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Attributional bias

Updated on February 9, 2013
Who or what does Charlie Brown blame for missing the football once again? Does he blame Lucy for moving the ball? Luck for his missing, or himself for failing to recognize Lucy's deception once again?
Who or what does Charlie Brown blame for missing the football once again? Does he blame Lucy for moving the ball? Luck for his missing, or himself for failing to recognize Lucy's deception once again?

What makes us blame?

Where does bias come from? Why is it that people are often either conceited and self-serving or depressed and self-loathing? This all has to do with a concept called Attribution; or what people “chock stuff up” to. The reason they think something has happened the way it did. Attribution is a word conceptually similar to asking “why.” The main difference being that Attribution is the answer, and why is the question. The problem happens when people start to judge others differently than themselves; this is Attributional bias.

Attributional bias has to do with the way that people see events. There are basically two ways that people look at things. They tend to either look to internal causes, like hard work and trying hard; or they look to external causes, like luck and the actions of others. There are certain people who look all to internal cause “I didn’t try hard enough” and those who look all to external “it was fate.” However, most of us fall somewhere in between those two.

That is what Attributional bias is and there are basically two kinds that are commonly made. There is Fundamental attribution error; this is the tendency to always judge others faults as being internal, in other words, you assume that someone’s failure is inherently based on their lack of character. The other major bias is Self-serving bias; this is looking to internal reason when you succeed and external reason when you fail.

Self-serving bias is almost certainly the most rampant Attributional bias. People naturally tend to blame their mistakes on bad luck or the actions of another person. It’s easy to do; especially when you are having trouble understanding what you did wrong.

At my former workplace, a distribution center, we pick items to be shipped to stores. About 5% of what we pick is Audited to check for accuracy, if you make no errors in a week you get a $20 bonus, if you do have an error several weeks in a row you are punished. This is the place where I have seen more self-serving bias than anywhere else. I even have exhibited it on several occasions.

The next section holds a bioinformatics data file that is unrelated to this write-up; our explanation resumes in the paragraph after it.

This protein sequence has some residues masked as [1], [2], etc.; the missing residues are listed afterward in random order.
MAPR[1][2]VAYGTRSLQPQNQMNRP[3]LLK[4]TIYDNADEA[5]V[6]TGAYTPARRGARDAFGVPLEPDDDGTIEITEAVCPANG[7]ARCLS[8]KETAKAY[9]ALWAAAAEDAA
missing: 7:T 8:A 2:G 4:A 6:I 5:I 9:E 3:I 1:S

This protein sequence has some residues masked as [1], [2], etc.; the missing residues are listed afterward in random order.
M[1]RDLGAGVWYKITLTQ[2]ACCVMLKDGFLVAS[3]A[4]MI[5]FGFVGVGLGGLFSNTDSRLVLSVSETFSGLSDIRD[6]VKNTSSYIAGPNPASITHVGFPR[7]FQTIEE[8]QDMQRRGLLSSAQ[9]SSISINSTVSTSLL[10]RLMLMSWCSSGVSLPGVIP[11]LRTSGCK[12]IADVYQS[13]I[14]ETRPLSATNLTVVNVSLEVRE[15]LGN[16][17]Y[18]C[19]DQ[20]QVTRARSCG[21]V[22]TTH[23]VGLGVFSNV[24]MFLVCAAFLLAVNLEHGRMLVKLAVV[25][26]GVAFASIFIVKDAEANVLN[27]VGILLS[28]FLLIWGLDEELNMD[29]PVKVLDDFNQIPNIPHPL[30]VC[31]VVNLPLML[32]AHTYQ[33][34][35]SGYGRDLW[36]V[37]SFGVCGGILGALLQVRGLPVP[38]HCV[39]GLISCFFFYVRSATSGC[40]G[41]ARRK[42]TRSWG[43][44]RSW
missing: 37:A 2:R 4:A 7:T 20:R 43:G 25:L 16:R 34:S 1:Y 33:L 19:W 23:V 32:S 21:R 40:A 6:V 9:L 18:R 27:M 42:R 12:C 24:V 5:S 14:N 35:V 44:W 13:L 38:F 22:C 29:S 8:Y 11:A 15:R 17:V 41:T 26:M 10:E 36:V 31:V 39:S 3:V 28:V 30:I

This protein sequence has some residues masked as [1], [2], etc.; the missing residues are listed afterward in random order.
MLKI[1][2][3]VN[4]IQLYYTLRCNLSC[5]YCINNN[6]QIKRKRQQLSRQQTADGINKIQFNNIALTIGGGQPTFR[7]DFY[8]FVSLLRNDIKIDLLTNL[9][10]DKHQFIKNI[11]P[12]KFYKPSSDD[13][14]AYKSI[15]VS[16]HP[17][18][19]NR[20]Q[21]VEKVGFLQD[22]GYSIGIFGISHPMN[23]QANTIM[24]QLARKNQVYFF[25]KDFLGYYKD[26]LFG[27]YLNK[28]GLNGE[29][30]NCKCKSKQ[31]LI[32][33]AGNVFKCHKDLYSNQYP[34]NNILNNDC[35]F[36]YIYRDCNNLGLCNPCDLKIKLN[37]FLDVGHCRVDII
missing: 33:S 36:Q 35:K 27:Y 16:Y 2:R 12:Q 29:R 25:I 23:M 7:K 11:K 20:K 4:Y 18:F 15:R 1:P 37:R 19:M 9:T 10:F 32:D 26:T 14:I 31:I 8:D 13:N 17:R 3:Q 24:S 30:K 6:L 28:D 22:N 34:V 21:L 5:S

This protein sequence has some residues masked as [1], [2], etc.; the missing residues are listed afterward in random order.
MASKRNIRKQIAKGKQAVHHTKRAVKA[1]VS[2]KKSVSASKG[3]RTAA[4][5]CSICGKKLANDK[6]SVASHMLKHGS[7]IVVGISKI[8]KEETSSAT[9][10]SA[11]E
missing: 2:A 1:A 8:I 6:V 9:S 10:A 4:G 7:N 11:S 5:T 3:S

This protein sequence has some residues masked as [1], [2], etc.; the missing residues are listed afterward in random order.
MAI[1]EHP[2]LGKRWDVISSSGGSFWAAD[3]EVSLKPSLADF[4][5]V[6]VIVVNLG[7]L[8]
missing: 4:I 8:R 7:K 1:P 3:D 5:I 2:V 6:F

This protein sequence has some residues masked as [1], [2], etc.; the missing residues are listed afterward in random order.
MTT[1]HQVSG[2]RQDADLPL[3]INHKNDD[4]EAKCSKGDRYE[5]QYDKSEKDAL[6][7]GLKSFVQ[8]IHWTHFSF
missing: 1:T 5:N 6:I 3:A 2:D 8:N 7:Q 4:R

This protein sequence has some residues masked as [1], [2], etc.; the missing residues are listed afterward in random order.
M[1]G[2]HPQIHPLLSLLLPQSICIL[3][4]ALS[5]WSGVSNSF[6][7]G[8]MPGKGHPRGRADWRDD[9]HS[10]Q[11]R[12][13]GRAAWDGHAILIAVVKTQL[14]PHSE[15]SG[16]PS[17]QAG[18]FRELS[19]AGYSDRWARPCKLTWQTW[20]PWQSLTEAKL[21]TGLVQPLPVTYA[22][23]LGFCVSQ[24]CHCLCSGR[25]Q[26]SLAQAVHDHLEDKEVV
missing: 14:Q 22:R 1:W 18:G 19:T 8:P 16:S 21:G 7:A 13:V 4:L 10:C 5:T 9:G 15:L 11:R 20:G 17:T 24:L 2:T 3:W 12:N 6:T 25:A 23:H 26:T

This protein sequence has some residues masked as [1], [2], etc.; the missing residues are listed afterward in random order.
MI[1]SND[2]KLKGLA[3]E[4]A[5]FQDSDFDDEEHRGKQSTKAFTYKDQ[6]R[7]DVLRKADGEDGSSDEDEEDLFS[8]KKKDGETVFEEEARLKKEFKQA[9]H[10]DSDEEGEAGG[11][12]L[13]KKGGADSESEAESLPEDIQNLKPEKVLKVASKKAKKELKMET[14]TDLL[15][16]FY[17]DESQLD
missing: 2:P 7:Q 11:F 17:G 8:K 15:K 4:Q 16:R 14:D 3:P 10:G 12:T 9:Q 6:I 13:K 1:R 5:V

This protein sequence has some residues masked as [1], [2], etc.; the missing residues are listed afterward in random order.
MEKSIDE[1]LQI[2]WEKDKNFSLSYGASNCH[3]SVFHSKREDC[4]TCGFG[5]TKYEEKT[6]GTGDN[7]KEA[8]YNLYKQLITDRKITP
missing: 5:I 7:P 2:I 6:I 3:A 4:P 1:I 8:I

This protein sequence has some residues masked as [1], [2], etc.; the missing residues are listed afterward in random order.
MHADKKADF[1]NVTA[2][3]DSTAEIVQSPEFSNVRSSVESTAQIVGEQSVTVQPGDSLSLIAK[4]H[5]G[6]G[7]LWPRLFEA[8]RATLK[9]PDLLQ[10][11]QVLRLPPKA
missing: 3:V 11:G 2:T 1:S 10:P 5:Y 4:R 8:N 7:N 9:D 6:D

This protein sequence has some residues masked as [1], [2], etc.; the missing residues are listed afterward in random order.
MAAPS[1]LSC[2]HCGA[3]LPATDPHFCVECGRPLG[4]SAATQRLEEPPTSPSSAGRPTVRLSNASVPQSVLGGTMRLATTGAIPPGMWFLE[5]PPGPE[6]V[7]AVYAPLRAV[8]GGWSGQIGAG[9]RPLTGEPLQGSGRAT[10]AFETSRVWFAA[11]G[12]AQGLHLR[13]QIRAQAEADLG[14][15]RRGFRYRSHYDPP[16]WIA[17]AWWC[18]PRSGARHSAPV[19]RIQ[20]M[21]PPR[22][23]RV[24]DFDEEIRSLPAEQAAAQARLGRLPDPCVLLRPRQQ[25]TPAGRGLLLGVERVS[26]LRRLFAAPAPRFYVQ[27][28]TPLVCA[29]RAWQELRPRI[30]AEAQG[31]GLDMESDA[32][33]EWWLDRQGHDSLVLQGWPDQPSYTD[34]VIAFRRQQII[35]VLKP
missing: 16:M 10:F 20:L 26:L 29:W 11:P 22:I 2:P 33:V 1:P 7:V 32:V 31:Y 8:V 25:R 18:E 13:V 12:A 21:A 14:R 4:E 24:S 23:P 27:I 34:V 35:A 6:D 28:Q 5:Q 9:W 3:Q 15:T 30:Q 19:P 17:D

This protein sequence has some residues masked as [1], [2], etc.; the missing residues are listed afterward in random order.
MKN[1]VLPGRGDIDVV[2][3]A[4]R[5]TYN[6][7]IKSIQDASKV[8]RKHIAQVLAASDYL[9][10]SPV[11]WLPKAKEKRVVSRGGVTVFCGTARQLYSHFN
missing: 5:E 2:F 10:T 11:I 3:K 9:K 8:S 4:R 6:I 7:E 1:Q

One summer I had a terrible time of it with this. Twice I went three weeks in a row with errors. For some reason I just kept getting errors. I found this near impossible to explain. I have always picked the same way and always gotten what I thought to be the right amount of items, and previously I had never had issues with picking errors. I found it impossible to believe that suddenly I was making such rampant errors. I blamed the put-away crew, I blamed the auditors, I blamed the first-shift picker. Everyone was blamed except for me when I messed up. When I had a good week, I always assumed it was my inherent ability to recognize what was needed and read my pick tickets carefully that allowed me to successfully make no errors. When I had a bad week (which I had several) I always tried to pin it on someone or something else. I was scared, scared of feeling incompetent, scared of getting written up or even suspended, so I made excuses.

Looking back on it, the simple truth of the matter is that both things were true. There were some weeks where I definitely made an error, I simply grabbed one too many or I got the wrong thing. Other weeks something was mis-labeled, once the auditor actually did screw up, once a baseball glove actually stuck to another baseball glove so I picked one too many… etc. The point is that both external and internal causes were to blame, and the reason that I’m a better employee now is because I watch out for both and try and recognize the real cause for the failure. I know when the situation is out of my control (the auditor makes a mistake, or someone mislabeled a product) and when it is in my control (I make, or don’t make, an error.) I think that management, however, would do well to recognize that when the auditor messes up, or something is mis-labeled that it was out of the picker’s control, and we really shouldn’t be punished for something beyond our control.

All in all, as an employee, employer, and generally speaking as a society, we would do well to properly assign blame when it needs to be assigned. Attributional bias is a major stumbling block to resolving problems. When we spend time blaming the wrong person we miss the point: which is that the problem needs to be corrected. That said; we also need to be humble and brave enough to take the blame when needed and make the proper changes to ourselves and our methods. A failure to recognize this fundamental truth in business and society is what causes things that need to change, to never change.


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